How I’m Making a Living Wage as a Line Cook

·4 min read

Restaurant Diaries is a weekly series featuring four different people working in the industry. Each week you’ll hear from one of them: wine educator Kyla Peal, bartender turned brand ambassador Jenny Feldt, farmer Kristyn Leach, and line cook Peter Steckler. Here Steckler shares how American Elm, the Denver restaurant he works at, is helping back-of-house workers make a living wage. Read his previous diary entries here.

The big news here is that Denver restaurants can now operate at 100 percent capacity, as long as there’s still six feet of spacing between tables. We’re still at 50 percent at American Elm because our dining room isn’t big enough to seat at full capacity with the spacing requirements, but we’re planning on going up to 100 percent in May when the rules change again. On May 16, the six feet requirement is expected to drop, and we’ll open up bar seating at that point as well. The last month has already been the busiest since I started working here, and this should only rev up things even more. Personally, I’m really excited about it, both for the challenge and also to go out to restaurants again myself.

We’re still actively hiring at the restaurant, and as business picks up we’ll need even more people. A lot of restaurants are having a hard time hiring right now, since a lot of people have left the industry or chose to stay on unemployment. We’re feeling the squeeze, too, but we’ve gotten some talented people through our door. I think we’ve been able to attract new employees because of the leadership in the kitchen. My boss [executive chef Brent Turnipseede] creates a good work environment—we’re not a cutthroat kitchen where people yell at each other, and I think that’s refreshing for a lot of people.

We also have a living wage fee added to checks that goes directly to kitchen workers, and I think that helps attract people. That’s one of the reasons I joined this restaurant after being laid off from my previous restaurant job last March. We have the traditional tipping model, plus a 1.5 percent living wage fee added to the check that goes to the back-of-house staff. That fee is distributed based on how many hours you work, and since I’ve been working so many hours, it makes a pretty big difference in my paycheck. It’s been on the check since the restaurant opened in August 2019. Something else the management has been doing is giving all of the tips on take-out orders directly to back-of-house workers, while front-of-house workers get dine-in tips. That’s major as we’ve had so many more to-go orders this year. On a big Friday night filled with takeout, that additional cash is very nice. Between those take-out tips and the 1.5 percent fee, I think I made an extra $7,000 or $8,000 last year. But even with all these things, there’s still a big gap in pay between the front-of-house and back-of-house.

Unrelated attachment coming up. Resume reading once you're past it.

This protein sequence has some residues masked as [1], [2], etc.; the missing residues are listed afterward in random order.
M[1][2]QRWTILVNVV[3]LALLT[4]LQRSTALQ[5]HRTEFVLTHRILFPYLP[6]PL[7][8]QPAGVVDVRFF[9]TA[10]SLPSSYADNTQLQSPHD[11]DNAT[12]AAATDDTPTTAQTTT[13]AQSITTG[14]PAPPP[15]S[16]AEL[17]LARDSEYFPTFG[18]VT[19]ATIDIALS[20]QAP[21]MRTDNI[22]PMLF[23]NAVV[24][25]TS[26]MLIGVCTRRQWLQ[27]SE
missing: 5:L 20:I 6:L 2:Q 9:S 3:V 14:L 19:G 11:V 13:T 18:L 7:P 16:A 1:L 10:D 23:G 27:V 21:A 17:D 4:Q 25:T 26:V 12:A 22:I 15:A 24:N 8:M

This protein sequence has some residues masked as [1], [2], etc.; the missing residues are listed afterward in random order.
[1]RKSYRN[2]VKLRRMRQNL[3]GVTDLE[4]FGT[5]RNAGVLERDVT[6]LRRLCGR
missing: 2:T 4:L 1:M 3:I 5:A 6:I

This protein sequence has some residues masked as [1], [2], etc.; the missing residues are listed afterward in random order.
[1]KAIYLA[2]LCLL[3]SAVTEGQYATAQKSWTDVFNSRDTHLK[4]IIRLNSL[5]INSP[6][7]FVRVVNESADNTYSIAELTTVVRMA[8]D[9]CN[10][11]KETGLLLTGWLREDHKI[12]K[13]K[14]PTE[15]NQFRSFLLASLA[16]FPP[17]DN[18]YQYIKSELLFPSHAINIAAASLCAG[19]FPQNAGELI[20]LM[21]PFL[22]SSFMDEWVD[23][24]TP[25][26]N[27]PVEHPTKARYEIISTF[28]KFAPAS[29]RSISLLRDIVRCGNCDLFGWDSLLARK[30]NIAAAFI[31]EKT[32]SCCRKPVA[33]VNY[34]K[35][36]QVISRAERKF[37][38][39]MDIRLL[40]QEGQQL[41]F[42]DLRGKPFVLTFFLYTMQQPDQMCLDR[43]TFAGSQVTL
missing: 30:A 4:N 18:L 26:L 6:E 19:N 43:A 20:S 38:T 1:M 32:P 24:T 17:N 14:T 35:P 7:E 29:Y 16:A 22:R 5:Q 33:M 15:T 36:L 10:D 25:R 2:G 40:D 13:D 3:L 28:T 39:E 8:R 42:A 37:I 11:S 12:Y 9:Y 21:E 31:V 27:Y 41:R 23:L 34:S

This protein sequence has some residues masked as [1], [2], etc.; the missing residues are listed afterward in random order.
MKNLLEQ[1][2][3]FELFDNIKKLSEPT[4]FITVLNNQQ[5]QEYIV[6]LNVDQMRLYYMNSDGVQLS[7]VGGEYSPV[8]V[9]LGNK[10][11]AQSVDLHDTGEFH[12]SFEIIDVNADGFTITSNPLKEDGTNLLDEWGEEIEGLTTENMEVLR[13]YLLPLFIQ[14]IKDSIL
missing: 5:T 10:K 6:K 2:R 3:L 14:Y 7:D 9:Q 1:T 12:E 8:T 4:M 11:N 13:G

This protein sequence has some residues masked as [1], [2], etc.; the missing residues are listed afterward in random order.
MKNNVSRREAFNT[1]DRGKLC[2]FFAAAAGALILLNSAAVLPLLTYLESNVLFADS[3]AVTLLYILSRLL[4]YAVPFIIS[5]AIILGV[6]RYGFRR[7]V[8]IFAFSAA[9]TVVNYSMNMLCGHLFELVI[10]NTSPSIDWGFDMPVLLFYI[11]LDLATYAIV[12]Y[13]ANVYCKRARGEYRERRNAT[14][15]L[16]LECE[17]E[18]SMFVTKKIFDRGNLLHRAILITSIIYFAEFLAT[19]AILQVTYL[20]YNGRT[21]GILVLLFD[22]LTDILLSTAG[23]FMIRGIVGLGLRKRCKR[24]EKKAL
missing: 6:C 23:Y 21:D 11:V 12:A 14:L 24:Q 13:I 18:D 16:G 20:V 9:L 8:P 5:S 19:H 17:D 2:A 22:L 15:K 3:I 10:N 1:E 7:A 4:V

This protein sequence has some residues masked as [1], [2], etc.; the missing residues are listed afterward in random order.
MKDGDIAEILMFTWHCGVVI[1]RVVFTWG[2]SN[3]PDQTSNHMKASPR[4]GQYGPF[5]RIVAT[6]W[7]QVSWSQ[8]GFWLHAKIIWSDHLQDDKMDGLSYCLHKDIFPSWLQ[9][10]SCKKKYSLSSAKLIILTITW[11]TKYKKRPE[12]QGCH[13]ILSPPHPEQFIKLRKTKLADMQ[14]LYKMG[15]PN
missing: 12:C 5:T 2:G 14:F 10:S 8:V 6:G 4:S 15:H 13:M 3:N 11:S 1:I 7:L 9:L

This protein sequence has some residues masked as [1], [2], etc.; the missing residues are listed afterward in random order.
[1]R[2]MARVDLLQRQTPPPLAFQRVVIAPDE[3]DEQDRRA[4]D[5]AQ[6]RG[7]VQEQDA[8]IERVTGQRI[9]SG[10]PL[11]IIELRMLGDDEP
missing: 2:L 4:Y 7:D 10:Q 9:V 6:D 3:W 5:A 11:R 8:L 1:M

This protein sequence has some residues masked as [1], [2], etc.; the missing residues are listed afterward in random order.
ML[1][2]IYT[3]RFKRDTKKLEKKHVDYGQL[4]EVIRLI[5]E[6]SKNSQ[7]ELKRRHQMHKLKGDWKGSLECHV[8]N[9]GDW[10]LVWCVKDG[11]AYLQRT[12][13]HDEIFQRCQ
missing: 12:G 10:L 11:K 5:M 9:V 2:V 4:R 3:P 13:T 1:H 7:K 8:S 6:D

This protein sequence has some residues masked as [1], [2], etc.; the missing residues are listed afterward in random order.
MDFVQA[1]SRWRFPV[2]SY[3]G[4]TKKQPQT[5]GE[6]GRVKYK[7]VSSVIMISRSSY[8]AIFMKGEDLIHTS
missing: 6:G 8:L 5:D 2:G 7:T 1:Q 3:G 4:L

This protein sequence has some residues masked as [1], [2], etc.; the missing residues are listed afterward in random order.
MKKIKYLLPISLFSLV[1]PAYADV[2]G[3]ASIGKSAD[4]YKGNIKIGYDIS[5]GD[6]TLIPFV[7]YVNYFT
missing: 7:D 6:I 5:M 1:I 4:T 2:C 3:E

From what I understand, management is looking to make more changes like this to address the wage gap between the front and back of the house. We’re at $14.77 an hour as of January 1 for non-tipped workers and $11.75 an hour for tipped; the base was $11.10 an hour for non-tipped in 2019, as a point of reference, so it did climb pretty high, pretty fast. These recent minimum wage hikes further exacerbated that gap. (Editor’s note: Some restaurants raise menu prices to account for higher labor costs. However, this means checks will be higher along with tips, which only increases the wage disparity between front-of-house and back-of-house workers.) At the last restaurant I worked at, we didn’t have anything like that living wage fee. I made $14 an hour while some servers were walking away with six figures. How does that make sense? I know service is such an important part of the dining experience, and I have so much respect for the servers working at our restaurant and at the restaurants I’ve worked at in the past, but there’s a big inequality in how much we’re paid.

I hope that we transition to a model where there’s a flat service charge on all checks and it’s distributed appropriately. It seems like a no-brainer when the wage gap is so significant. The money needs to be distributed more fairly, and narrowing that gap will make it so much easier to hire kitchen workers and attract more people to the industry in general.

It’s also important for diners to understand the true cost of going out and that making a great meal is not cheap. They need to understand that there is a huge discrepancy between what most servers make and what the people cooking their food make. Minimum wage hikes only make that discrepancy worse. I really think that in a couple years, tipping will look very different than what it looks like now.

Originally Appeared on Bon Appétit